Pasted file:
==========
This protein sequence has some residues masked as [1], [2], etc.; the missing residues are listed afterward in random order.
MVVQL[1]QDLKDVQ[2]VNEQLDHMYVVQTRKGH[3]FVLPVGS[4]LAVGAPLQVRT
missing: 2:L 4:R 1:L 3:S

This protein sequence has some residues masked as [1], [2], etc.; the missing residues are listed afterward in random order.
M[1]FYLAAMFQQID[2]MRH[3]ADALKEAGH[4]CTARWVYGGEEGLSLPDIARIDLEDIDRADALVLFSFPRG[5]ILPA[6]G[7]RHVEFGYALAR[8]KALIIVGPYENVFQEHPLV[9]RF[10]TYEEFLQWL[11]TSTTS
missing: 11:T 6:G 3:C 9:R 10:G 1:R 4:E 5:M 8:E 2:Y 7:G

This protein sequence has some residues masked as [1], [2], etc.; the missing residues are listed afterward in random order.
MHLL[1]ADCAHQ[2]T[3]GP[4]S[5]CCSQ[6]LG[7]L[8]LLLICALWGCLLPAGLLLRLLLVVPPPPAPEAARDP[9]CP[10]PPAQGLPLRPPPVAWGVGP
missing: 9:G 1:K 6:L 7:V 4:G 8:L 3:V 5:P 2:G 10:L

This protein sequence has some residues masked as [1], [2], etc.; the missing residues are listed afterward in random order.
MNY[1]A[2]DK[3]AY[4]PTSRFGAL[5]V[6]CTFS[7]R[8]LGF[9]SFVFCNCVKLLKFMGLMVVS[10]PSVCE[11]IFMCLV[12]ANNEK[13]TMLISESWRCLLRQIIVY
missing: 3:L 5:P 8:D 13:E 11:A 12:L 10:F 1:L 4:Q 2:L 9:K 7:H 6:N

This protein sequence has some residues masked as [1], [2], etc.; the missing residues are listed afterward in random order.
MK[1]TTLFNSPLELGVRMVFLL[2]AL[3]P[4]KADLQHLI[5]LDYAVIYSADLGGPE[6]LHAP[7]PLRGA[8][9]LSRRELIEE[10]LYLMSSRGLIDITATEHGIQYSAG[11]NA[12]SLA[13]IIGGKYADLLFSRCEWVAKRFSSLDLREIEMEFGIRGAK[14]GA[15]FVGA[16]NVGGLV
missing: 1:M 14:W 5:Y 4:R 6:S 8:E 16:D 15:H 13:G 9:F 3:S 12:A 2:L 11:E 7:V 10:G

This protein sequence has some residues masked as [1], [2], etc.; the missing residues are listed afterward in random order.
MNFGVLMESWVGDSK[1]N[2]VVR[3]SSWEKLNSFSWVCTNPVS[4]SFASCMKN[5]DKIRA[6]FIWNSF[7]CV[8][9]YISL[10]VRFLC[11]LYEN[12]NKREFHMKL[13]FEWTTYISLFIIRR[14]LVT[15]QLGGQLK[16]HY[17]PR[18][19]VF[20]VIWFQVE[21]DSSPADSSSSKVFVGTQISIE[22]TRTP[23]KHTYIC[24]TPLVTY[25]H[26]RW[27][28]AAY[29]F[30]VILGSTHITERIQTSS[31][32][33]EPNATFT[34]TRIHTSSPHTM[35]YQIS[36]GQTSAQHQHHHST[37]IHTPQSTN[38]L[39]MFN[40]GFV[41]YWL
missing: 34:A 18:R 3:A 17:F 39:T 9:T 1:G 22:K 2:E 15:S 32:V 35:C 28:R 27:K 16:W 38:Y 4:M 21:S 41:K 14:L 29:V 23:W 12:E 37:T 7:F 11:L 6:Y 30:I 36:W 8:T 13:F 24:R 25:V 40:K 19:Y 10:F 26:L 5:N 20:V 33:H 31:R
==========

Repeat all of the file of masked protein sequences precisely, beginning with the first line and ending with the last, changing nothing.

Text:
This protein sequence has some residues masked as [1], [2], etc.; the missing residues are listed afterward in random order.
MVVQL[1]QDLKDVQ[2]VNEQLDHMYVVQTRKGH[3]FVLPVGS[4]LAVGAPLQVRT
missing: 2:L 4:R 1:L 3:S

This protein sequence has some residues masked as [1], [2], etc.; the missing residues are listed afterward in random order.
M[1]FYLAAMFQQID[2]MRH[3]ADALKEAGH[4]CTARWVYGGEEGLSLPDIARIDLEDIDRADALVLFSFPRG[5]ILPA[6]G[7]RHVEFGYALAR[8]KALIIVGPYENVFQEHPLV[9]RF[10]TYEEFLQWL[11]TSTTS
missing: 11:T 6:G 3:C 9:R 10:G 1:R 4:E 5:M 8:E 2:Y 7:G

This protein sequence has some residues masked as [1], [2], etc.; the missing residues are listed afterward in random order.
MHLL[1]ADCAHQ[2]T[3]GP[4]S[5]CCSQ[6]LG[7]L[8]LLLICALWGCLLPAGLLLRLLLVVPPPPAPEAARDP[9]CP[10]PPAQGLPLRPPPVAWGVGP
missing: 9:G 1:K 6:L 7:V 4:G 8:L 3:V 5:P 2:G 10:L

This protein sequence has some residues masked as [1], [2], etc.; the missing residues are listed afterward in random order.
MNY[1]A[2]DK[3]AY[4]PTSRFGAL[5]V[6]CTFS[7]R[8]LGF[9]SFVFCNCVKLLKFMGLMVVS[10]PSVCE[11]IFMCLV[12]ANNEK[13]TMLISESWRCLLRQIIVY
missing: 3:L 5:P 8:D 13:E 11:A 12:L 10:F 1:L 4:Q 2:L 9:K 7:H 6:N

This protein sequence has some residues masked as [1], [2], etc.; the missing residues are listed afterward in random order.
MK[1]TTLFNSPLELGVRMVFLL[2]AL[3]P[4]KADLQHLI[5]LDYAVIYSADLGGPE[6]LHAP[7]PLRGA[8][9]LSRRELIEE[10]LYLMSSRGLIDITATEHGIQYSAG[11]NA[12]SLA[13]IIGGKYADLLFSRCEWVAKRFSSLDLREIEMEFGIRGAK[14]GA[15]FVGA[16]NVGGLV
missing: 1:M 14:W 5:Y 4:R 6:S 8:E 16:D 15:H 13:G 9:F 3:S 12:A 2:L 11:E 7:V 10:G

This protein sequence has some residues masked as [1], [2], etc.; the missing residues are listed afterward in random order.
MNFGVLMESWVGDSK[1]N[2]VVR[3]SSWEKLNSFSWVCTNPVS[4]SFASCMKN[5]DKIRA[6]FIWNSF[7]CV[8][9]YISL[10]VRFLC[11]LYEN[12]NKREFHMKL[13]FEWTTYISLFIIRR[14]LVT[15]QLGGQLK[16]HY[17]PR[18][19]VF[20]VIWFQVE[21]DSSPADSSSSKVFVGTQISIE[22]TRTP[23]KHTYIC[24]TPLVTY[25]H[26]RW[27][28]AAY[29]F[30]VILGSTHITERIQTSS[31][32][33]EPNATFT[34]TRIHTSSPHTM[35]YQIS[36]GQTSAQHQHHHST[37]IHTPQSTN[38]L[39]MFN[40]GFV[41]YWL
missing: 34:A 18:R 3:A 17:F 39:T 9:T 1:G 22:K 2:E 15:S 32:V 35:C 28:R 27:K 16:W 38:Y 4:M 21:S 41:K 14:L 29:V 23:W 12:E 37:T 7:F 11:L 6:Y 30:I 36:W 8:T 13:F 24:R 25:V 40:K 19:Y 10:F 26:L 5:N 20:V 33:H 31:R